Federer vs Thiem tennis live streaming, preview and predictions – Federer aims to defy losing record vs Thiem in ATP Finals opener

hannahwilks in Uncategorized 09 Nov 2019
Roger Federer (PA Images)
Six-time champion Roger Federer trails Dominic Thiem 2-4 in the head-to-head but has a much better record at the ATP Finals – can he maintain it on Sunday?
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Roger Federer looks to reprise last year’s victory over Dominic Thiem as the six-time champion begins his 2019 ATP Finals campaign on Sunday.
Federer defeated Thiem 6-2, 6-3 during the round-robin stages of last year’s ATP Finals and will count himself as having got off to a dream start in the tournament if he can record a straight-sets win over the Austrian.

Federer and Thiem played in the final of the Indian Wells Masters this year (PA Images)

Seeded third for the season-ending championship, Federer was always going to have to face either Rafael Nadal or Novak Djokovic in the group stages; as it happens, he’s landed in Group Bjorn Borg alongside Djokovic, Thiem and first-timer Matteo Berrettini, decidedly the tougher of the two groups. Few are picking Berrettini to make it out of the group but Thiem, despite a poor record at this tournament, should be able to make at least a determined attempt to disrupt the presumed hegemony of Djokovic and Federer, who between them have 11 ATP Finals titles.

A record six of those titles belong to Federer alone, who has played and won more ATP Finals matches than anybody else in the field with a 57-15 win-loss record at the season-ending championships. In the past decade, since the tournament moved to London, the best record belongs to Djokovic who is 32-8 with four titles at the O2 Arena – but Federer is not far behind, going 30-11 and winning the title twice. Not once since the year-end championships moved to the O2 Arena in 2009 has Federer failed to reach the semifinals at least when he was in the field.
Federer is one of three players in the field unbeaten on indoor hard courts this year, having gone 5-0 to win the Swiss Indoors Basel for the tenth time and then pulled out of the Paris Masters, citing the need to ‘pace himself’ ahead of the season-ending championships. (He also admitted to having had a stiff back before the 2018 edition, which saw him go 2-1 in the round-robin before losing to Alexander Zverev in the semifinals.)
The ATP Finals is just Federer’s fourth event since the US Open; in comparison, it will be Thiem’s sixth. That’s a significant difference in amount of matches played, but this is the trade-off 38-year-old Federer is increasingly making: Fewer events for a longer career. It can hardly be said to be having too much of a detrimental effect on him, with a 51-8 record in 2019.
If Federer has prioritized freshness at the expense of a potential lack of match fitness, Thiem has the opposite problem. The Austrian has played 63 matches in 2019 to Federer’s 59, but only nine of Federer’s have come after the US Open to 17 of Thiem’s.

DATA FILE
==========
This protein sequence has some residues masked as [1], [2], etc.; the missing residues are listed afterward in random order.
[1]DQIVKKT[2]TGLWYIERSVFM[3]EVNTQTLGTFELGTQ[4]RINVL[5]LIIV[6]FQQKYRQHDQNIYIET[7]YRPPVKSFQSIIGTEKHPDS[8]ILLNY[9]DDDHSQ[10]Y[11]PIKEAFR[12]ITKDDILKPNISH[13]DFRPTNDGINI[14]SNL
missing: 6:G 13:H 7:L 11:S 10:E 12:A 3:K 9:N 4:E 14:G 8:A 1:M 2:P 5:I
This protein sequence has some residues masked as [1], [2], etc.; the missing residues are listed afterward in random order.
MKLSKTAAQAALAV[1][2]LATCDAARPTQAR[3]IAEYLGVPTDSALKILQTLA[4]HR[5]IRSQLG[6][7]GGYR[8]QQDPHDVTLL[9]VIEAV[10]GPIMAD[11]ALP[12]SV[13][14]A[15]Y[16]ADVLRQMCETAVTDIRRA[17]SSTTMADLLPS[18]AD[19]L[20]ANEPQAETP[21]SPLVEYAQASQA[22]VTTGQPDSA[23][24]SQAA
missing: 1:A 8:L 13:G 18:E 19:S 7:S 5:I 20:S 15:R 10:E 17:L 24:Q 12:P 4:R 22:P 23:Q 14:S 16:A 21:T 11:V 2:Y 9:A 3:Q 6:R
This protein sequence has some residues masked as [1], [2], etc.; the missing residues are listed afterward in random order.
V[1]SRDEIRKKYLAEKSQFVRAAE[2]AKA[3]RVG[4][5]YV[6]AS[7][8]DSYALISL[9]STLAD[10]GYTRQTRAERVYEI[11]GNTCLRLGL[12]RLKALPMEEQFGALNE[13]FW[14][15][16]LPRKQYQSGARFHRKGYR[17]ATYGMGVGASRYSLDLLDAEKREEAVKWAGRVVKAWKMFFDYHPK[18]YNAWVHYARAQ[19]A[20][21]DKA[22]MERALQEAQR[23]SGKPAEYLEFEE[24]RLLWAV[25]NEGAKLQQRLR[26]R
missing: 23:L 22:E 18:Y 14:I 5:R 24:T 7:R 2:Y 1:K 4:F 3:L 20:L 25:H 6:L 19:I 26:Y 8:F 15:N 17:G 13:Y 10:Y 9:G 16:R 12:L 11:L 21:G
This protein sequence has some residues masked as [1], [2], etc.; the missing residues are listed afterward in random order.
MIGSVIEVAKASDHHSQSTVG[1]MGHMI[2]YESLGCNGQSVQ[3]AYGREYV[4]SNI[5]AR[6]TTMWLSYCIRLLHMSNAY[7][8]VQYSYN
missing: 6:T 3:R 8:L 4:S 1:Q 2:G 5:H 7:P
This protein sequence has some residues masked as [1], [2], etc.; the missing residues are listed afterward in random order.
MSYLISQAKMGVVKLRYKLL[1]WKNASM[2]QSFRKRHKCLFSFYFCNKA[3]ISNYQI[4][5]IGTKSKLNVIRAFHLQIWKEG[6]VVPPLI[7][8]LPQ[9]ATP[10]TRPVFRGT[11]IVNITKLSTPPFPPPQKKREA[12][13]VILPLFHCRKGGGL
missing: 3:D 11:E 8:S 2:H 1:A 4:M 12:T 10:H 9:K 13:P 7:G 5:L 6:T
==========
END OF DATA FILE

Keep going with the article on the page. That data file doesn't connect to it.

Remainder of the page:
Dominic Thiem (PA Images)

Thiem is playing the Nitto ATP Finals for the fourth time this year, and has become a bit of a byword for poor performance at the season-ending championships, having only managed one win on each of his three appearances and consequently never getting out of his group. There’s reason to hope that that might change in 2019, however. 

This has been Thiem’s best season on hard courts: With a 23-9 win-loss record, he has done better than almost half the field, capturing his first Masters 1000 Series title on hard courts at Indian Wells and winning 500-level tournaments in Beijing and (significantly, indoors) Vienna. Both those tournament wins came after the US Open; Thiem has never come into the season-ending championships on that kind of form before.
Defeated early in Paris by former ATP Finals champion Grigor Dimitrov may have been a blessing in disguise for Thiem in terms of getting additional rest, another factor which could help him to have his best result so far at the season-ending championships.
‘Of course that’s my big goal. The first two years it was just so nice to be here even and last year I wanted to be in the semi-finals badly, but I didn’t play that well,’ Thiem said. 
‘I think I’m playing way better this year, but the level is so high, it’s the eight best guys of the season, so it can also happen that I play three very good matches and I lose three of them. There is no guarantee for nothing but I’ll try my best and hopefully I can make it to the semi-finals for the first time.’
Thiem is one of only five players to have faced Federer six or more times and to have a winning record against him, leading the head-to-head 4-2. That includes winning both of the matches they have played in 2019, with Thiem coming from a set down to beat Federer in the Indian Wells final and doing the same on the clay of Madrid. All four of Thiem’s victories over Federer have included at least one tie-break or 7-5 set; Federer’s two wins over Thiem have been relatively one-sided straight sets, including the 6-2, 6-3 victory Federer scored at the ATP Finals last year. 
Federer still leads the head-to-head with Thiem on hard courts 2-1, and he has been saying that the court at the O2 Arena feels significantly faster than previous years – an advantage for him. I think over the best of three sets his more aggressive approach will tell, but Thiem should be able to make this a great deal more competitive than last year’s clash.

Federer vs Thiem Nitto ATP Finals tennis is live from London’s O2 Arena on Sunday at 8pm local/GMT